If you do choose to drink alcohol, drinking in moderation can be an enjoyable and usually harmless feature of student life. However, getting drunk regularly can have potentially serious physical, social and academic effects. Even drinking to excess just occasionally can be damaging.
Often people believe that alcohol use is a key part of student life, however many people choose not to consume alcohol for a variety of reasons. Be aware that many of your fellow students may not drink alcohol; respect other peoples’ choices, religions and cultures. If you prefer not to consume alcohol, for whatever reason, that’s absolutely fine; you will likely find many other like-minded people who share this preference. Don't be pressurised into drinking by your peers. If others do not respect your wishes, seek help
Visit Drinkaware for up to date information about safe drinking practices.
Almost half of 16 to 24 year olds in England and Wales have tried drugs at least once. The use of drugs, however, can have serious health consequences both physically and mentally, as well as increasing the likelihood of criminal convictions and associated crime.
It's not just illegal drugs that you need to be wary of. There are legal substances for sale with potential health risks. NHS Choices provide further useful information about legal highs.
Seek help if you're feeling pressure to take drugs.
Campus Recovery Programme
A significant number of people in the UK each year have difficulty in controlling their use of alcohol or other psychoactive substances. Other rewarding behaviours such as gambling, gaming, sex, shopping and exercise can also produce similar issues. Loss of control of the substance or behaviour is a key feature of addiction, and can lead to significant physical, psychological or social problems.
Fortunately, the majority of people who develop such problems are eventually able to regain control over these behaviours, and enter ‘recovery’. Recovery is more than just sustained control over addiction, but rather an accumulation of positive benefits such as physical and mental health, and a satisfying and meaningful life involving participation in the rights, roles and responsibilities of society.
The University has its own ‘Campus Recovery Programme’ that has a weekly timetable of peer support meetings, drop-in services, peer support, ‘dry’ social activities and opportunities for volunteering and service to the local community. It is coordinated by academic staff from the Institute for Mental Health, but run by students supporting their peers to maximise educational and social opportunities whilst continuing a personal program of recovery from addiction.
For more information contact Edward Day at email@example.com.
How do I know that I need help?
Some signs that your alcohol or drug use may be problematic include:
• You find you need to use drugs or alcohol more frequently to get the same effect.
• You have drug or alcohol cravings and urges during the day.
• You regularly drink or take drugs to deal with a hangover or withdrawal symptoms.
• Your use of alcohol or drugs is starting to affect your relationships with family and friends.
• Your use of alcohol or drugs is starting to affect your ability to work/study.
• You forget what happened the night before; you feel embarrassed or ashamed of your behaviour.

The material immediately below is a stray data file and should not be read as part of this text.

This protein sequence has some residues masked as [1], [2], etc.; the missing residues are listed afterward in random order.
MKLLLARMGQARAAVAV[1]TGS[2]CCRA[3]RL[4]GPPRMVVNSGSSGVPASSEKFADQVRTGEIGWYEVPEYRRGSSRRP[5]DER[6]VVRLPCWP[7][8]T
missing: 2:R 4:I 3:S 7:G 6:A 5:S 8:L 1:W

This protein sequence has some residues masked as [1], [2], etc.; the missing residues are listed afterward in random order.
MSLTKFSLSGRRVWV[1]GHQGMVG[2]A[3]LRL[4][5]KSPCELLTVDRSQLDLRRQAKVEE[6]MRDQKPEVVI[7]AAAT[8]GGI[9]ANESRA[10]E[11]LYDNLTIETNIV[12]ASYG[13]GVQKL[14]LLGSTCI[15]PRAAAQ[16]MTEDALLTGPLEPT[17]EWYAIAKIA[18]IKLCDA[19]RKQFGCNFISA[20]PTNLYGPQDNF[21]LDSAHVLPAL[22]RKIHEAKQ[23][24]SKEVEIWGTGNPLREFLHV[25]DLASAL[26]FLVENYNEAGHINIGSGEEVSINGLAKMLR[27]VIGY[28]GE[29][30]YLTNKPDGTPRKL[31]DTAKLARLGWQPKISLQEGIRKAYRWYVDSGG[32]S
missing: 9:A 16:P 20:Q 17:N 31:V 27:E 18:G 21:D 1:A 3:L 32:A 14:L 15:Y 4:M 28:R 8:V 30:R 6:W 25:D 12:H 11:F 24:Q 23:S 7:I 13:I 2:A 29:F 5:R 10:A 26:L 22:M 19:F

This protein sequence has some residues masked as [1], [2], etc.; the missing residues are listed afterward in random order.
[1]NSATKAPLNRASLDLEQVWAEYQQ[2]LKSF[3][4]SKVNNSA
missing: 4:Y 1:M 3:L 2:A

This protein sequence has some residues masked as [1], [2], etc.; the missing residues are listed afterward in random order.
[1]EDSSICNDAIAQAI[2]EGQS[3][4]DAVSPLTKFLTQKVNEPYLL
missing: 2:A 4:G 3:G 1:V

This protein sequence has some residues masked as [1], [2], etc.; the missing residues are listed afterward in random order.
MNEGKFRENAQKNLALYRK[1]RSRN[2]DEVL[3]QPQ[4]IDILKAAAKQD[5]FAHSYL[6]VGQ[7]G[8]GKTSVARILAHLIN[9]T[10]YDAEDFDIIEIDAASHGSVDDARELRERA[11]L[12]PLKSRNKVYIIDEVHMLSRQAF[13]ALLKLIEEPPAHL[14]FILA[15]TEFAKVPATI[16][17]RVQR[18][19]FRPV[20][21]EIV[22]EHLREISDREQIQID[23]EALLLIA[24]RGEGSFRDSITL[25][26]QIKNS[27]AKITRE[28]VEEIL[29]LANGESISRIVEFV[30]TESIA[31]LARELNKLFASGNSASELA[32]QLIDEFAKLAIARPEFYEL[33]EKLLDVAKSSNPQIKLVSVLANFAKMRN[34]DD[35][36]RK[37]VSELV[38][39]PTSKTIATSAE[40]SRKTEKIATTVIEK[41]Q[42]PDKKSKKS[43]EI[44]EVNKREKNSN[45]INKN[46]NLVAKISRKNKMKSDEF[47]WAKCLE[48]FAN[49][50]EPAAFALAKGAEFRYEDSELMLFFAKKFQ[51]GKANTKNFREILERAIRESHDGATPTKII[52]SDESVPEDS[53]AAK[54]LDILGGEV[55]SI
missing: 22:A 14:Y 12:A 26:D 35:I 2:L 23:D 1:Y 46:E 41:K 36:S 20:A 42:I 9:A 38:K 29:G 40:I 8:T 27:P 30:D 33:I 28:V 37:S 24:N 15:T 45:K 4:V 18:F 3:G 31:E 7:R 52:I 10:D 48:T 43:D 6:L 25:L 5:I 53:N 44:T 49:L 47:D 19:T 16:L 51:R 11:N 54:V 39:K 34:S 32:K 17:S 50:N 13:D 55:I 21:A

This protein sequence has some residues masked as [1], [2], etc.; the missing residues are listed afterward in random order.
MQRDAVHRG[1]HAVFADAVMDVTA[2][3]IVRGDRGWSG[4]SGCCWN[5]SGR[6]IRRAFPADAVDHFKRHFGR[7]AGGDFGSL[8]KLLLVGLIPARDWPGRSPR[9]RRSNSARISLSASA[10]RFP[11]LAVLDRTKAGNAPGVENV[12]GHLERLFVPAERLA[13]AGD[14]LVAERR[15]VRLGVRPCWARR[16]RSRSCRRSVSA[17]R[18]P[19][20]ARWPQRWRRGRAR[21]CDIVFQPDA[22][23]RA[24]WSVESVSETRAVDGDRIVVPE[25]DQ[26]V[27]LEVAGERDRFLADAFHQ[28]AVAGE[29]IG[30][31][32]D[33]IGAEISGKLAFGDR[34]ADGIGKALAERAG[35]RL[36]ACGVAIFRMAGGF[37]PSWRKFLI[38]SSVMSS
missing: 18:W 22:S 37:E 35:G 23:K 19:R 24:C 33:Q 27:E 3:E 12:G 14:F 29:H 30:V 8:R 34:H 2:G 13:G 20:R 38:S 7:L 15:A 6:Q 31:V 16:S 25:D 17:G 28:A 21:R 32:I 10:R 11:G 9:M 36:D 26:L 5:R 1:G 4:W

• You experience sleep disturbances or struggle to get up.
• Your drug use or drinking is upsetting or worrying you, but you can’t stop.
• You conceal, or lie about your use of drugs or alcohol to friends and family.
• Once you’ve had your first drink or a small amount of a drug you feel unable to stop.
The following services are here to support you and give the relevant information and treatment. If you think that you or a friend may have an issue with drugs or alcohol it is important to talk to someone, so we can get the right support in place to help you move forward.
- Read our Alcohol and You self-help guide
- At the University we offer confidential advice and support for those wishing to discuss problems related to the use of drugs or alcohol. Register with our Mental Health and Wellbeing Service for personalised support.
- UBHeard is a confidential listening and support service for all registered students (undergraduate and postgraduate) that gives you immediate emotional and mental health support 24 hours a day, 7 days a week, 365 days a year.
Call the service now on 0800 368 5819 (Freephone UK) or 00353 1 518 0277 (International), or visit the UBHeard portal.
- Reach Out Recovery offer treatment and recovery services to support anyone experiencing difficulties with drugs and/or alcohol in a range of local community settings across Birmingham.
- Release is the national centre of expertise on drugs and drugs law, providing free confidential specialist advice.
- Talk to Frank is a website designed to raise drug awareness.
- Aquarius provides support overcoming the harms caused by alcohol, drugs and gambling.
- Drinkaware offer information and advice on drinking and alcohol units.
- NHS Choices is an NHS website detailing a range of health issues, including alcohol and drug use.
- Down Your Drink provide support for people with alcohol problems.
- Alcoholics Anonymous offer help managing alcohol problems
- CGL (change, grow, live) offer support relating to alcohol and drug problems, they have a Birmingham based hub which you can contact through telephone or email. You can also download the CGL prevent app, which offers interactive support (avaialble on Android and Apple).
Please visit our Worried about a friend intranet page.